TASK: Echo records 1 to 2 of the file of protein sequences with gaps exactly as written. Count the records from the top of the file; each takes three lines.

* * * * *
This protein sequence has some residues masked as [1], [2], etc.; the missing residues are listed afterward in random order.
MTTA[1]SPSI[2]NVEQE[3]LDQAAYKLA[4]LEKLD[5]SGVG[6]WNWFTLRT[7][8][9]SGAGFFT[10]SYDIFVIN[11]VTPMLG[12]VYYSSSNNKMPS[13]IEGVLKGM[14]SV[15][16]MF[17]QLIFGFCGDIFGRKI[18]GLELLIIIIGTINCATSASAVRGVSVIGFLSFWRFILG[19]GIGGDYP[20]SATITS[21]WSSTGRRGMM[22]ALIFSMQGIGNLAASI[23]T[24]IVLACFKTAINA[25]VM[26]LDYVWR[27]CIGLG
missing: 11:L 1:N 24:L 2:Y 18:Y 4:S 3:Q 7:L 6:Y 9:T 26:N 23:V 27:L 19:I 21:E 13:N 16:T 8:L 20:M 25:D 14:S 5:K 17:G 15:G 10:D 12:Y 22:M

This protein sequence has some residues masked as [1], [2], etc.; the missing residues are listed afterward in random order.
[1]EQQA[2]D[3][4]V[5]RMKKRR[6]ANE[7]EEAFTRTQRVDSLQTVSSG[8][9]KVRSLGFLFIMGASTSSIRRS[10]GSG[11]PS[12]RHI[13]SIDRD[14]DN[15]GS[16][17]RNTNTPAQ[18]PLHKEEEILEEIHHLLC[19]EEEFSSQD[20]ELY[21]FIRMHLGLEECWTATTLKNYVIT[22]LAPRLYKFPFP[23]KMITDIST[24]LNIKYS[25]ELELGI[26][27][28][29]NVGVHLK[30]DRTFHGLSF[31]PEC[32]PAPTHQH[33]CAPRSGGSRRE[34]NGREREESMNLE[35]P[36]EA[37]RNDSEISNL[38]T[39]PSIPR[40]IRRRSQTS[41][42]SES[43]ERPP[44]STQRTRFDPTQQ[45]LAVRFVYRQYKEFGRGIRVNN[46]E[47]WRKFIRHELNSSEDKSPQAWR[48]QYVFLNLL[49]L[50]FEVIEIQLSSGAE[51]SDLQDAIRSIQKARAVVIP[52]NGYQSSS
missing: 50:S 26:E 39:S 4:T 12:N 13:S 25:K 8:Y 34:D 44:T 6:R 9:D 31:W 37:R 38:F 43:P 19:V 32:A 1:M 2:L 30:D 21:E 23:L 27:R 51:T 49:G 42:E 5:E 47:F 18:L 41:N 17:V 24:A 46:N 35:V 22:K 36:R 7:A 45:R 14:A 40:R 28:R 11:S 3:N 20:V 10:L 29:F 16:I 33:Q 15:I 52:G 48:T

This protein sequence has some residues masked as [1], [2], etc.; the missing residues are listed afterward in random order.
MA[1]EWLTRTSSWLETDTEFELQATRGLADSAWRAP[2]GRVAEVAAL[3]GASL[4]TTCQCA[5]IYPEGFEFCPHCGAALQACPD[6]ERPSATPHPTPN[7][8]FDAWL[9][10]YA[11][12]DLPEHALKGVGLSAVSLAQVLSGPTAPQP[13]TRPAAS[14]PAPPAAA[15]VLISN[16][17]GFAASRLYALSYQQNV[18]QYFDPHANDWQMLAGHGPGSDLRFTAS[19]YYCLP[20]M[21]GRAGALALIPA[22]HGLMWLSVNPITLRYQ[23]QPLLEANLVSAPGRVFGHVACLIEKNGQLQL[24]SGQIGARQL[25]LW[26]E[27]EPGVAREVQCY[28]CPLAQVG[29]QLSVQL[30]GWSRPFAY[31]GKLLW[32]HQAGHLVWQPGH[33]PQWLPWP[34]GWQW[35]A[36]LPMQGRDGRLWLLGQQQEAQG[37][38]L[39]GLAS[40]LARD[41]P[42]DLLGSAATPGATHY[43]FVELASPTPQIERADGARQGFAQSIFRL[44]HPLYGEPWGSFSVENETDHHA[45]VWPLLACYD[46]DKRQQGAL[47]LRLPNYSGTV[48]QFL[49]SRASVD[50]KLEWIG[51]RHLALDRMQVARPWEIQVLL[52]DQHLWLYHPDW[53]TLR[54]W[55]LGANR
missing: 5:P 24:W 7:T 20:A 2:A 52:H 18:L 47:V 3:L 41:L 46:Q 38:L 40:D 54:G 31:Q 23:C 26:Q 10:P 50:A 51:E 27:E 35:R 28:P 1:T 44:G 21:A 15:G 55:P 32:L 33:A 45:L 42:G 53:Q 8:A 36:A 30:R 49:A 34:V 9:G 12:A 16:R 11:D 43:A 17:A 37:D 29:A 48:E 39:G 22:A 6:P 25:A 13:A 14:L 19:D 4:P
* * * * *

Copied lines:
This protein sequence has some residues masked as [1], [2], etc.; the missing residues are listed afterward in random order.
MTTA[1]SPSI[2]NVEQE[3]LDQAAYKLA[4]LEKLD[5]SGVG[6]WNWFTLRT[7][8][9]SGAGFFT[10]SYDIFVIN[11]VTPMLG[12]VYYSSSNNKMPS[13]IEGVLKGM[14]SV[15][16]MF[17]QLIFGFCGDIFGRKI[18]GLELLIIIIGTINCATSASAVRGVSVIGFLSFWRFILG[19]GIGGDYP[20]SATITS[21]WSSTGRRGMM[22]ALIFSMQGIGNLAASI[23]T[24]IVLACFKTAINA[25]VM[26]LDYVWR[27]CIGLG
missing: 11:L 1:N 24:L 2:Y 18:Y 4:S 3:Q 7:L 6:Y 9:T 26:N 23:V 27:L 19:I 21:E 13:N 16:T 8:L 20:M 25:D 14:S 5:K 17:G 15:G 10:D 12:Y 22:M

This protein sequence has some residues masked as [1], [2], etc.; the missing residues are listed afterward in random order.
[1]EQQA[2]D[3][4]V[5]RMKKRR[6]ANE[7]EEAFTRTQRVDSLQTVSSG[8][9]KVRSLGFLFIMGASTSSIRRS[10]GSG[11]PS[12]RHI[13]SIDRD[14]DN[15]GS[16][17]RNTNTPAQ[18]PLHKEEEILEEIHHLLC[19]EEEFSSQD[20]ELY[21]FIRMHLGLEECWTATTLKNYVIT[22]LAPRLYKFPFP[23]KMITDIST[24]LNIKYS[25]ELELGI[26][27][28][29]NVGVHLK[30]DRTFHGLSF[31]PEC[32]PAPTHQH[33]CAPRSGGSRRE[34]NGREREESMNLE[35]P[36]EA[37]RNDSEISNL[38]T[39]PSIPR[40]IRRRSQTS[41][42]SES[43]ERPP[44]STQRTRFDPTQQ[45]LAVRFVYRQYKEFGRGIRVNN[46]E[47]WRKFIRHELNSSEDKSPQAWR[48]QYVFLNLL[49]L[50]FEVIEIQLSSGAE[51]SDLQDAIRSIQKARAVVIP[52]NGYQSSS
missing: 50:S 26:E 39:S 4:T 12:N 13:S 25:K 8:Y 34:D 44:T 6:R 9:D 31:W 37:R 38:F 43:P 19:V 32:A 1:M 2:L 30:D 21:E 23:L 27:R 51:T 49:G 42:E 5:E 47:F 18:L 41:N 17:V 24:A 46:N 35:V 22:K 36:R 7:A 45:R 14:A 40:R 28:R 11:S 3:N 20:V 10:L 29:F 16:I 33:Q 15:I 52:G 48:T